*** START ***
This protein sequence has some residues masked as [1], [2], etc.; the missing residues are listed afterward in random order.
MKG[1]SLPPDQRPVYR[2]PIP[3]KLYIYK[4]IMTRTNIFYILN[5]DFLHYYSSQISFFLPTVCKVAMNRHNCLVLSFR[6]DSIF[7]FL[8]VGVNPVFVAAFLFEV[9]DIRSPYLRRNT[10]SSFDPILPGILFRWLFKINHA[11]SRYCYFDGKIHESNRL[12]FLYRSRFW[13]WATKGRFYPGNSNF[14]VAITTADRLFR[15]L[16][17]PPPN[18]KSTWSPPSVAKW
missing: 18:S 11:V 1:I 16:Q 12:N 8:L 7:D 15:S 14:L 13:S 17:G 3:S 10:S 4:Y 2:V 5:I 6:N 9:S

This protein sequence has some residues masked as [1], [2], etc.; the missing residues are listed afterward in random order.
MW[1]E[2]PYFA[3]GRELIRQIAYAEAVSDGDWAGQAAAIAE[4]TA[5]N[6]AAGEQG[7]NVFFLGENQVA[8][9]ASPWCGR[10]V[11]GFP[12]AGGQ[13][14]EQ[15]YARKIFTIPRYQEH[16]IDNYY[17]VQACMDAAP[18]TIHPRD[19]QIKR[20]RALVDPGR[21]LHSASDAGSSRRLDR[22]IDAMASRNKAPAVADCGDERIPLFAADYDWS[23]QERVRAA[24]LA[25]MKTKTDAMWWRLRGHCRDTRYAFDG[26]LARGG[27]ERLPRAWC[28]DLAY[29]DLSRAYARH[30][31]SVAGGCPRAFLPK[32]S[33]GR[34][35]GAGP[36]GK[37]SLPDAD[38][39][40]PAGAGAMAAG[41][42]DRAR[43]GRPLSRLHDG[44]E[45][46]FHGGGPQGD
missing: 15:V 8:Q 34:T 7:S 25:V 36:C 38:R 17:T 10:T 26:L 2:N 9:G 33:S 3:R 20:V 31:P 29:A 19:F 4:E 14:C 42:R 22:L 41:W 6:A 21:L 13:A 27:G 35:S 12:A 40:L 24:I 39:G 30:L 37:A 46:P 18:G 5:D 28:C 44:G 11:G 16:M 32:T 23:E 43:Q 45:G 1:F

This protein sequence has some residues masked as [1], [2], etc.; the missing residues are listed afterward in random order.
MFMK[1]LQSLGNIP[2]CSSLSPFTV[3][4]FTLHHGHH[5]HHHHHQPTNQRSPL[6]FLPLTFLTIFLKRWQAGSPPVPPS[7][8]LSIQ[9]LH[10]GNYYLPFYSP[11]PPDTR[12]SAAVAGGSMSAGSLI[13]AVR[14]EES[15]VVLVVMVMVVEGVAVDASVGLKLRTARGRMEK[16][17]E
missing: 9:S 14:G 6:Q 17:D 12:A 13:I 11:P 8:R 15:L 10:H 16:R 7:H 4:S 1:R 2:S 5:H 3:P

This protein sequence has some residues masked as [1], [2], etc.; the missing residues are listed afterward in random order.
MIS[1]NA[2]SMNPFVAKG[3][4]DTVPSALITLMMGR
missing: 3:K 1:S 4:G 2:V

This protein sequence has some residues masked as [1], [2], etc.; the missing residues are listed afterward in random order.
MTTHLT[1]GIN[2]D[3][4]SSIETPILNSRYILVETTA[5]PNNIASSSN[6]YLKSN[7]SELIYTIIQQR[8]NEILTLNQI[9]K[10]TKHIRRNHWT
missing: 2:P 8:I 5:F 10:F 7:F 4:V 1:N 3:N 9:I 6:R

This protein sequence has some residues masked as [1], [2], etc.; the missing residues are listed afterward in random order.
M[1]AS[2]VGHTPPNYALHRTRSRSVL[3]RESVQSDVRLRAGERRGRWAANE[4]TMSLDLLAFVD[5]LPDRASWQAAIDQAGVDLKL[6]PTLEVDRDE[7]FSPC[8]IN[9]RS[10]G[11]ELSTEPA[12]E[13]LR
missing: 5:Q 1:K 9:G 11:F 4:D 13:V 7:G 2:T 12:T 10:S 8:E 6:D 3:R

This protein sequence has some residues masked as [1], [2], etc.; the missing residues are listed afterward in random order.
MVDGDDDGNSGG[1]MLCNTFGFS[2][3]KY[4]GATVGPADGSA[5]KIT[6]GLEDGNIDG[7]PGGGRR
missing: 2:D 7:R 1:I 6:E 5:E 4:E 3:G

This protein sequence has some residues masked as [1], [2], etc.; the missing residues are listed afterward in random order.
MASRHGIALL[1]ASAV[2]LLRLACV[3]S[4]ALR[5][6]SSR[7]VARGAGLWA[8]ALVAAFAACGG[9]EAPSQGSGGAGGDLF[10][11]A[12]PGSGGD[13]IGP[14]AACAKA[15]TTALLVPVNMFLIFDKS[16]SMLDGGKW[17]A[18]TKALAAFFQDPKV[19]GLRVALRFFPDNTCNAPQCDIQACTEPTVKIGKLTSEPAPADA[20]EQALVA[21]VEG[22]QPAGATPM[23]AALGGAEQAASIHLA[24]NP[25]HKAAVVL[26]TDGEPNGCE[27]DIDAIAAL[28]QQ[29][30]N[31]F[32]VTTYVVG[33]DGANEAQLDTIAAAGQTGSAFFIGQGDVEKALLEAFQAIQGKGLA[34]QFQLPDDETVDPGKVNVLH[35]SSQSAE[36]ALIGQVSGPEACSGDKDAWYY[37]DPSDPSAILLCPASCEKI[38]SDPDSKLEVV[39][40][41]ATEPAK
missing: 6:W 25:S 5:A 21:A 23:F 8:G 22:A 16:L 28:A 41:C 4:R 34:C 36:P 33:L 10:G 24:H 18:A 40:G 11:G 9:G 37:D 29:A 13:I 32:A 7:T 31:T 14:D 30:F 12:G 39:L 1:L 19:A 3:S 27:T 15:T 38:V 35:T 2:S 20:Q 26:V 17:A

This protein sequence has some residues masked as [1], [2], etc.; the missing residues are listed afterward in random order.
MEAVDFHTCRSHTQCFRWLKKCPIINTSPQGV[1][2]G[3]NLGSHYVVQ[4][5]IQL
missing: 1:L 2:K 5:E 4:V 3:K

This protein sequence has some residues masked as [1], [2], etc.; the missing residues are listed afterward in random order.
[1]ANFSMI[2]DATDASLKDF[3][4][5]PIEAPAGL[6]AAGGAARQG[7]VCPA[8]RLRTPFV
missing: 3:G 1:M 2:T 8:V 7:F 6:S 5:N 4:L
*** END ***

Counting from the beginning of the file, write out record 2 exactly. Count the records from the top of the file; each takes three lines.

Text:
This protein sequence has some residues masked as [1], [2], etc.; the missing residues are listed afterward in random order.
MW[1]E[2]PYFA[3]GRELIRQIAYAEAVSDGDWAGQAAAIAE[4]TA[5]N[6]AAGEQG[7]NVFFLGENQVA[8][9]ASPWCGR[10]V[11]GFP[12]AGGQ[13][14]EQ[15]YARKIFTIPRYQEH[16]IDNYY[17]VQACMDAAP[18]TIHPRD[19]QIKR[20]RALVDPGR[21]LHSASDAGSSRRLDR[22]IDAMASRNKAPAVADCGDERIPLFAADYDWS[23]QERVRAA[24]LA[25]MKTKTDAMWWRLRGHCRDTRYAFDG[26]LARGG[27]ERLPRAWC[28]DLAY[29]DLSRAYARH[30][31]SVAGGCPRAFLPK[32]S[33]GR[34][35]GAGP[36]GK[37]SLPDAD[38][39][40]PAGAGAMAAG[41][42]DRAR[43]GRPLSRLHDG[44]E[45][46]FHGGGPQGD
missing: 15:V 8:Q 34:T 7:S 25:V 36:C 38:R 17:T 10:T 26:L 2:N 9:G 33:S 3:R 20:V 31:P 29:A 19:F 4:E 14:C 42:R 22:L 41:W 6:A 21:L 13:A 27:G 35:S 12:A 40:L 24:I 39:G 30:L 37:A 46:P 18:G 5:D 28:C 44:G 11:G 16:M 32:T 23:E 43:Q 45:G 1:F